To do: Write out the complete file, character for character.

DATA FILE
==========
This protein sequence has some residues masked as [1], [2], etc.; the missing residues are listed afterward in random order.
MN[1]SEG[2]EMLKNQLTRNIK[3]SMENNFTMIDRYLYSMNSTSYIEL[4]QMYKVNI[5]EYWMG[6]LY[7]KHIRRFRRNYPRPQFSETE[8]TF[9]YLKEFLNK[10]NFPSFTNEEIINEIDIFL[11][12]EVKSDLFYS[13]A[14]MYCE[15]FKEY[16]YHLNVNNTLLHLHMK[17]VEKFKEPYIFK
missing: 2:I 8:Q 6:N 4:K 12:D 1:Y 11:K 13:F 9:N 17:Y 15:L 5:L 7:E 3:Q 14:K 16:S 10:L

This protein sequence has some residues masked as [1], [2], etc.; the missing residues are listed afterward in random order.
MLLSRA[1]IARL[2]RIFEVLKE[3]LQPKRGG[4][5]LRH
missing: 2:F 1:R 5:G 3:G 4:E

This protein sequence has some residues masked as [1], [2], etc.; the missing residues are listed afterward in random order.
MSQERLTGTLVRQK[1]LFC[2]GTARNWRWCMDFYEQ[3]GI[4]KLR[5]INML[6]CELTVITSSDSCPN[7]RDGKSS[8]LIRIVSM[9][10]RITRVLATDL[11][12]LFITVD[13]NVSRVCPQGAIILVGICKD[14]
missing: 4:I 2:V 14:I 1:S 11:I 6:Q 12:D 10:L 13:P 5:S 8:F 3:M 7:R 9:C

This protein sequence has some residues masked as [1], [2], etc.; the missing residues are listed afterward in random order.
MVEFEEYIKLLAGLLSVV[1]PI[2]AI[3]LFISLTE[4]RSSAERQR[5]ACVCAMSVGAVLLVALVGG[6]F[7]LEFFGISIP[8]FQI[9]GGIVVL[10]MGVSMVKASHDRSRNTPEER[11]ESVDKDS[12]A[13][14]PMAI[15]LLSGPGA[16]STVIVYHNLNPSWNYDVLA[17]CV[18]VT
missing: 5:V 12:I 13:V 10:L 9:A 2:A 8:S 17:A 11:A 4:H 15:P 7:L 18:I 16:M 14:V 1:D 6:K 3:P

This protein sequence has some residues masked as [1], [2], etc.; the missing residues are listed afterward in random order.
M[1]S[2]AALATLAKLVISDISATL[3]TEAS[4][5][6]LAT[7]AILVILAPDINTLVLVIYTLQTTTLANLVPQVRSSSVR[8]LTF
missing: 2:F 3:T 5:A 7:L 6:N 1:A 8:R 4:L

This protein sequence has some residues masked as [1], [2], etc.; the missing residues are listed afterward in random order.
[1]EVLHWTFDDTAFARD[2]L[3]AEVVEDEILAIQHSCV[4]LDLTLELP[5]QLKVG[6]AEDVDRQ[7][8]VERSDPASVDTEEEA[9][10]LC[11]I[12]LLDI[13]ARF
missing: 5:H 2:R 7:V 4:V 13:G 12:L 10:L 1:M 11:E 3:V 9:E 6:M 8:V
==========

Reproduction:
This protein sequence has some residues masked as [1], [2], etc.; the missing residues are listed afterward in random order.
MN[1]SEG[2]EMLKNQLTRNIK[3]SMENNFTMIDRYLYSMNSTSYIEL[4]QMYKVNI[5]EYWMG[6]LY[7]KHIRRFRRNYPRPQFSETE[8]TF[9]YLKEFLNK[10]NFPSFTNEEIINEIDIFL[11][12]EVKSDLFYS[13]A[14]MYCE[15]FKEY[16]YHLNVNNTLLHLHMK[17]VEKFKEPYIFK
missing: 2:I 8:Q 6:N 4:K 12:D 1:Y 11:K 13:F 9:N 17:Y 15:L 5:L 7:E 3:Q 14:K 16:S 10:L

This protein sequence has some residues masked as [1], [2], etc.; the missing residues are listed afterward in random order.
MLLSRA[1]IARL[2]RIFEVLKE[3]LQPKRGG[4][5]LRH
missing: 2:F 1:R 5:G 3:G 4:E

This protein sequence has some residues masked as [1], [2], etc.; the missing residues are listed afterward in random order.
MSQERLTGTLVRQK[1]LFC[2]GTARNWRWCMDFYEQ[3]GI[4]KLR[5]INML[6]CELTVITSSDSCPN[7]RDGKSS[8]LIRIVSM[9][10]RITRVLATDL[11][12]LFITVD[13]NVSRVCPQGAIILVGICKD[14]
missing: 4:I 2:V 14:I 1:S 11:I 6:Q 12:D 10:L 13:P 5:S 8:F 3:M 7:R 9:C

This protein sequence has some residues masked as [1], [2], etc.; the missing residues are listed afterward in random order.
MVEFEEYIKLLAGLLSVV[1]PI[2]AI[3]LFISLTE[4]RSSAERQR[5]ACVCAMSVGAVLLVALVGG[6]F[7]LEFFGISIP[8]FQI[9]GGIVVL[10]MGVSMVKASHDRSRNTPEER[11]ESVDKDS[12]A[13][14]PMAI[15]LLSGPGA[16]STVIVYHNLNPSWNYDVLA[17]CV[18]VT
missing: 5:V 12:I 13:V 10:L 9:A 2:A 8:S 17:A 11:A 4:H 15:P 7:L 18:I 16:M 14:V 1:D 6:K 3:P

This protein sequence has some residues masked as [1], [2], etc.; the missing residues are listed afterward in random order.
M[1]S[2]AALATLAKLVISDISATL[3]TEAS[4][5][6]LAT[7]AILVILAPDINTLVLVIYTLQTTTLANLVPQVRSSSVR[8]LTF
missing: 2:F 3:T 5:A 7:L 6:N 1:A 8:R 4:L

This protein sequence has some residues masked as [1], [2], etc.; the missing residues are listed afterward in random order.
[1]EVLHWTFDDTAFARD[2]L[3]AEVVEDEILAIQHSCV[4]LDLTLELP[5]QLKVG[6]AEDVDRQ[7][8]VERSDPASVDTEEEA[9][10]LC[11]I[12]LLDI[13]ARF
missing: 5:H 2:R 7:V 4:V 13:G 12:L 10:L 1:M 11:E 3:V 9:E 6:M 8:V